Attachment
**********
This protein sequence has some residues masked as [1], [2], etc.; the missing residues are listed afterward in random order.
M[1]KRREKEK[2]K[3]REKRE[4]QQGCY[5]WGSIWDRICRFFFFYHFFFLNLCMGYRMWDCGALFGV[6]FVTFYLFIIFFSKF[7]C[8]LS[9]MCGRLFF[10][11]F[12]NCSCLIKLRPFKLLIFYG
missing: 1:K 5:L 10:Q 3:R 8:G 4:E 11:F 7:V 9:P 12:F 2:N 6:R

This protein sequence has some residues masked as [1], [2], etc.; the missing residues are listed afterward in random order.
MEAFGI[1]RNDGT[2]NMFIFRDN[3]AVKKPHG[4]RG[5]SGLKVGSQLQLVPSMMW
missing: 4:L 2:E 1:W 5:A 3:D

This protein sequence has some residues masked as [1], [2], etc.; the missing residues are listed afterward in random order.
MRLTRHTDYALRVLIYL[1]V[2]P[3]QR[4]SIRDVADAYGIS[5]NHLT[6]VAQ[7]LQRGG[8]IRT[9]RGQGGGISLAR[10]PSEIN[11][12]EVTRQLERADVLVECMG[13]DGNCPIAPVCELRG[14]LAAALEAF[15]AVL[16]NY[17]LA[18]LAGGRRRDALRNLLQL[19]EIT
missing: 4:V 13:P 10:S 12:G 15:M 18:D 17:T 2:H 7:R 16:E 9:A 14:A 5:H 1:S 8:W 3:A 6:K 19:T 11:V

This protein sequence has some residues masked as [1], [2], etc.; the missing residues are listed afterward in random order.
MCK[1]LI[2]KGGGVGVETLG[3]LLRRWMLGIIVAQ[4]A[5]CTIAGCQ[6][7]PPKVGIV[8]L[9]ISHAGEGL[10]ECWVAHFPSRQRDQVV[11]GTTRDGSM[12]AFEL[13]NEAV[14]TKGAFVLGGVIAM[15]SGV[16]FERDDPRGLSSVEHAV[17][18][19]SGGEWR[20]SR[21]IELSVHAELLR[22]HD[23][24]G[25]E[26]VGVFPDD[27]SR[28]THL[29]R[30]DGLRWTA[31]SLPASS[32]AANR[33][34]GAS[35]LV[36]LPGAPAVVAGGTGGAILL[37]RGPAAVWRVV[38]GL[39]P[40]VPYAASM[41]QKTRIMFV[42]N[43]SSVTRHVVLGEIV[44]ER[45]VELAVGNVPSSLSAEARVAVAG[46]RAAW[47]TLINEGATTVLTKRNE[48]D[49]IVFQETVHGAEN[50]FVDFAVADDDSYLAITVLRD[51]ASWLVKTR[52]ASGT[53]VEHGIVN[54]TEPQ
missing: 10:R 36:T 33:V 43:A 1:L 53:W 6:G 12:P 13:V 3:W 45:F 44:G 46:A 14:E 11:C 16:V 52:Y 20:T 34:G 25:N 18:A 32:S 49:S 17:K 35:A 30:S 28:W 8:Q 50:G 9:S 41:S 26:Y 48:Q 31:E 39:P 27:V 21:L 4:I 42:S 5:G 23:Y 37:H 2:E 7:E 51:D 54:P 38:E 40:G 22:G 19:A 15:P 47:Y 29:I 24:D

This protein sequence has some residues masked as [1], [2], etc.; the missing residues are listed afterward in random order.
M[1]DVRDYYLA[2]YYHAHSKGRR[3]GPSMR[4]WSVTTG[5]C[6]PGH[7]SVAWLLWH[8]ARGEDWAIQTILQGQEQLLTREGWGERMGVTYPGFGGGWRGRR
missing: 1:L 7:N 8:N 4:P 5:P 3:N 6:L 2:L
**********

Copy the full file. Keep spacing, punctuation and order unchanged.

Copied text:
This protein sequence has some residues masked as [1], [2], etc.; the missing residues are listed afterward in random order.
M[1]KRREKEK[2]K[3]REKRE[4]QQGCY[5]WGSIWDRICRFFFFYHFFFLNLCMGYRMWDCGALFGV[6]FVTFYLFIIFFSKF[7]C[8]LS[9]MCGRLFF[10][11]F[12]NCSCLIKLRPFKLLIFYG
missing: 1:K 5:L 10:Q 3:R 8:G 4:E 11:F 7:V 9:P 12:F 2:N 6:R

This protein sequence has some residues masked as [1], [2], etc.; the missing residues are listed afterward in random order.
MEAFGI[1]RNDGT[2]NMFIFRDN[3]AVKKPHG[4]RG[5]SGLKVGSQLQLVPSMMW
missing: 4:L 2:E 1:W 5:A 3:D

This protein sequence has some residues masked as [1], [2], etc.; the missing residues are listed afterward in random order.
MRLTRHTDYALRVLIYL[1]V[2]P[3]QR[4]SIRDVADAYGIS[5]NHLT[6]VAQ[7]LQRGG[8]IRT[9]RGQGGGISLAR[10]PSEIN[11][12]EVTRQLERADVLVECMG[13]DGNCPIAPVCELRG[14]LAAALEAF[15]AVL[16]NY[17]LA[18]LAGGRRRDALRNLLQL[19]EIT
missing: 4:V 13:P 10:S 12:G 15:M 18:D 17:T 2:H 7:R 16:E 9:A 14:A 5:H 1:S 8:W 3:A 6:K 19:T 11:V

This protein sequence has some residues masked as [1], [2], etc.; the missing residues are listed afterward in random order.
MCK[1]LI[2]KGGGVGVETLG[3]LLRRWMLGIIVAQ[4]A[5]CTIAGCQ[6][7]PPKVGIV[8]L[9]ISHAGEGL[10]ECWVAHFPSRQRDQVV[11]GTTRDGSM[12]AFEL[13]NEAV[14]TKGAFVLGGVIAM[15]SGV[16]FERDDPRGLSSVEHAV[17][18][19]SGGEWR[20]SR[21]IELSVHAELLR[22]HD[23][24]G[25]E[26]VGVFPDD[27]SR[28]THL[29]R[30]DGLRWTA[31]SLPASS[32]AANR[33][34]GAS[35]LV[36]LPGAPAVVAGGTGGAILL[37]RGPAAVWRVV[38]GL[39]P[40]VPYAASM[41]QKTRIMFV[42]N[43]SSVTRHVVLGEIV[44]ER[45]VELAVGNVPSSLSAEARVAVAG[46]RAAW[47]TLINEGATTVLTKRNE[48]D[49]IVFQETVHGAEN[50]FVDFAVADDDSYLAITVLRD[51]ASWLVKTR[52]ASGT[53]VEHGIVN[54]TEPQ
missing: 10:R 36:T 33:V 43:A 1:L 53:W 6:G 12:P 13:V 3:W 45:F 44:G 46:A 14:E 11:C 16:V 52:Y 20:T 34:G 25:N 18:A 32:S 49:S 17:K 35:A 30:S 28:W 8:Q 50:G 9:S 41:S 26:Y 48:Q 31:E 39:P 27:V 21:L 4:I 42:S 5:G 23:Y 37:H 2:E 7:E 51:D 54:P 38:E 40:G 22:G 19:A 15:P 47:Y 29:I 24:D

This protein sequence has some residues masked as [1], [2], etc.; the missing residues are listed afterward in random order.
M[1]DVRDYYLA[2]YYHAHSKGRR[3]GPSMR[4]WSVTTG[5]C[6]PGH[7]SVAWLLWH[8]ARGEDWAIQTILQGQEQLLTREGWGERMGVTYPGFGGGWRGRR
missing: 1:L 7:N 8:N 4:P 5:P 3:N 6:L 2:L